Equities in North America displayed their nerves Wednesday, with central banks openly discussing rate hikes for the very near future.
The TSX Composite Index lost 142.23 points to conclude midweek Wednesday at 21,788.60.
The Canadian dollar fell 0.31 cents to 79.79 cents U.S.
Tech proved the biggest anchor on the index, with Lightspeed POS down $3.07, or 7.7%, to $36.63, and Shopify sagged $54.61, or 6.3%, to $823.86.
Real-estate was also a worry, as InterRent REIT dropped 57 cents, or 3.8%, to $14.57, while Allied Properties REIT faltered $1.45, or 3.1%, to $44.69.
In energy, Whitecap Resources moved earthward 48 cents, or 4.6%, to $9.88, while Vermilion Energy slid $1.58, or 5.9%, to $25.27.
Utilities was strongest fop the gainers, as Transalta copped 50 cents, or 3.8%, to $13.57, while Boralex advanced $1.96 or 3.4%, to $41.56.
Communications became green in the afternoon, with Quebecor tacking on 76 cents, or 2.5%, to $31.27, while Cogeco Communications moved forward $1.51, or 1.4%, to $105.86.
Gold shone, as OceanaGold gained five cents, or 1.8%, to $2.83, while Equinox took on 11 cents, or 1.1%, to $10.18.
The United States and its allies were set to impose fresh sanctions on Russian banks and officials and ban new investment in Russia over civilian killings in northern Ukraine, which President Volodymyr Zelenskiy described as “war crimes.”
Russia denied targeting civilians.
The Kremlin said on Wednesday peace talks with Kyiv were not progressing as rapidly or energetically as it would like.
The Ford government in Ontario plans to raise the hourly minimum wage by 50 Canadian cents beginning in October, in what would be the second hike in an election year.
Economically speaking, Western University’s IVEY School of Business released its Purchasing Managers Index, which shot up in March to 74.2 from 60.6 in February, and compared favourably with the 72.9 figure in March 2021.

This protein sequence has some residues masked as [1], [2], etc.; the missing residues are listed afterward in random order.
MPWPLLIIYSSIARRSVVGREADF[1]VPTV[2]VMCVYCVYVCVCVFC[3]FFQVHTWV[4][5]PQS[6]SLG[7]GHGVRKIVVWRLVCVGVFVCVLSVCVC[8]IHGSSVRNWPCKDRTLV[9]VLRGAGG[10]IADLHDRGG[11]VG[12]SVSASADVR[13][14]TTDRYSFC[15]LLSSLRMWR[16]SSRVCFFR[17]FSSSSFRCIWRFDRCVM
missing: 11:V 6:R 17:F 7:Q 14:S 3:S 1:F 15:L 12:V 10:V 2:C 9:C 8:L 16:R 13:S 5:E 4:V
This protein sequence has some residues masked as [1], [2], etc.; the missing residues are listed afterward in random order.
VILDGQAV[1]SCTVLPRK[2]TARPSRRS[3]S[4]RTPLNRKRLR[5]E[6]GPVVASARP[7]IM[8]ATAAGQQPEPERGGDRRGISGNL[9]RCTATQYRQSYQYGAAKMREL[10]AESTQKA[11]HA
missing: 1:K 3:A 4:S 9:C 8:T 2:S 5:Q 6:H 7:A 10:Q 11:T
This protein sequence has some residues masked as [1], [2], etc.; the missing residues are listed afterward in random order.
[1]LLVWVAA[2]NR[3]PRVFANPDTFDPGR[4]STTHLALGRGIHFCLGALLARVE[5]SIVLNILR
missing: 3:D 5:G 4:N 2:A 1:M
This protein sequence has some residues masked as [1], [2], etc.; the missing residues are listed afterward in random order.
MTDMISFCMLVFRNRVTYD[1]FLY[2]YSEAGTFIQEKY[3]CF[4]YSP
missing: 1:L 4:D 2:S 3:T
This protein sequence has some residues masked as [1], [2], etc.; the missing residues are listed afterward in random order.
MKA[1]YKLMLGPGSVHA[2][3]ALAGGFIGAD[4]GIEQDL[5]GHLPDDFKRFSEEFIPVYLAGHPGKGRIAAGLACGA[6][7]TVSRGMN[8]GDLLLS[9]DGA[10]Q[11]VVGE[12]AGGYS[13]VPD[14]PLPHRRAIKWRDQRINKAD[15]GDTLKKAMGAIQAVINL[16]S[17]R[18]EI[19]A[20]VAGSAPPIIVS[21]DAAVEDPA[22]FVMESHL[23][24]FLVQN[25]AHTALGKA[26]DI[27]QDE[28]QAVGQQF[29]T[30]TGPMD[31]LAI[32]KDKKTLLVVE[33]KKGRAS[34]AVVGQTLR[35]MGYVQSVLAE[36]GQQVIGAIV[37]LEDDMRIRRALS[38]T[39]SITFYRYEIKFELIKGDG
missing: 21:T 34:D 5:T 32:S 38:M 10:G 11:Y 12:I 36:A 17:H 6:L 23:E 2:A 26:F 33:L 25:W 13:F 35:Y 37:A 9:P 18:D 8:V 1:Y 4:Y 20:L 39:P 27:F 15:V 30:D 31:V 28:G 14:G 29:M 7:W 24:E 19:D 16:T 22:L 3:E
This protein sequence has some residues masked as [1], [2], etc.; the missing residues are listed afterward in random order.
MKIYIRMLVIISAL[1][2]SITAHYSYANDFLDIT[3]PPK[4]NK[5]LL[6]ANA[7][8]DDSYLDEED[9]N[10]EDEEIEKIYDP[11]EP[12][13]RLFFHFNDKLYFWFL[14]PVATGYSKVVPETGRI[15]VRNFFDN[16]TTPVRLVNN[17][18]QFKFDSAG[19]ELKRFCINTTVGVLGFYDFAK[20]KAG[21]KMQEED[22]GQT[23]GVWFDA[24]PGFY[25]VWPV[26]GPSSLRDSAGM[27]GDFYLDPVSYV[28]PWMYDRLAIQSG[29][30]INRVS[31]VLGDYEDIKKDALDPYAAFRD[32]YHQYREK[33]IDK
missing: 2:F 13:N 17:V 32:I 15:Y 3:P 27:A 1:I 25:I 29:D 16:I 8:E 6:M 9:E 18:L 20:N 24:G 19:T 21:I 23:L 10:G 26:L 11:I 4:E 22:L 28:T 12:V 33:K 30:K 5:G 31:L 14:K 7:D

Reports circulated Wednesday that the Bank of Canada will raise its overnight interest rate by 50 basis points at its next policy meeting on April 13, according to a majority of economists polled by Reuters, who also sharply raised their inflation forecasts for this year.
The TSX Venture Exchange stayed in the minus category, 10.35 points, or 1.2%, to 880.88.
Eight of the 12 TSX subgroups were in negative country, weighed most by information technology, 3.3% to the bad, real-estate, hesitating 1.7%, and energy, down 1.4%.
The four gainers were led mostly by utilities, up 1.4%, communications, better by 0.8%, and gold, stronger 0.7%.
Stocks fell for a second day on Wednesday and rates soared to new heights as the Federal Reserve gave more guidance on how fast it will tighten monetary policy to fight inflation, raising concerns it may slow the economy.
The Dow Jones Industrials plummeted 144.67 to end the session at 34,496.51.
The S&P 500 dumped 43.97 points to 4,481.15
The NASDAQ Composite wilted 315.35 points, or 2.2%, to 13,888.82.
The Fed’s release of its meeting minutes indicated on Wednesday afternoon that officials “generally agreed” it should shrink its balance sheet by $95 billion per month. The minutes also showed the central bank was considering larger rate hikes than its usual 25-basis-point, or quarter-point, increments.
As the Fed hikes rates, investors have begun searching for stocks with stable profits and shying away from those offering future growth. That includes the utilities, health care and consumer staples sectors — which continued to climb Wednesday, with Amgen and Johnson & Johnson rising about 2% each. Consumer staples such as Walmart, Coca-Cola and Procter & Gamble also inched slightly higher.
Tech shares fell again on Wednesday following Tuesday’s losses, as investors rotated out of the group and braced for higher rates to slow the economy.
Apple, Microsoft, Amazon and Tesla contributed to the sector’s decline and the NASDAQ’s fall. Chipmakers Nvidia withered 6% and Marvell Technology dipped 2%, both continuing their descent.
Treasury prices fell as yields increased to 2.59%, from Tuesday’s 2.55%. Treasury prices and yields move in opposite directions.
Oil prices skidded $4.85 to $97.11 U.S. a barrel.
Gold prices picked up $1.80 to $1,929.10 U.S. an ounce.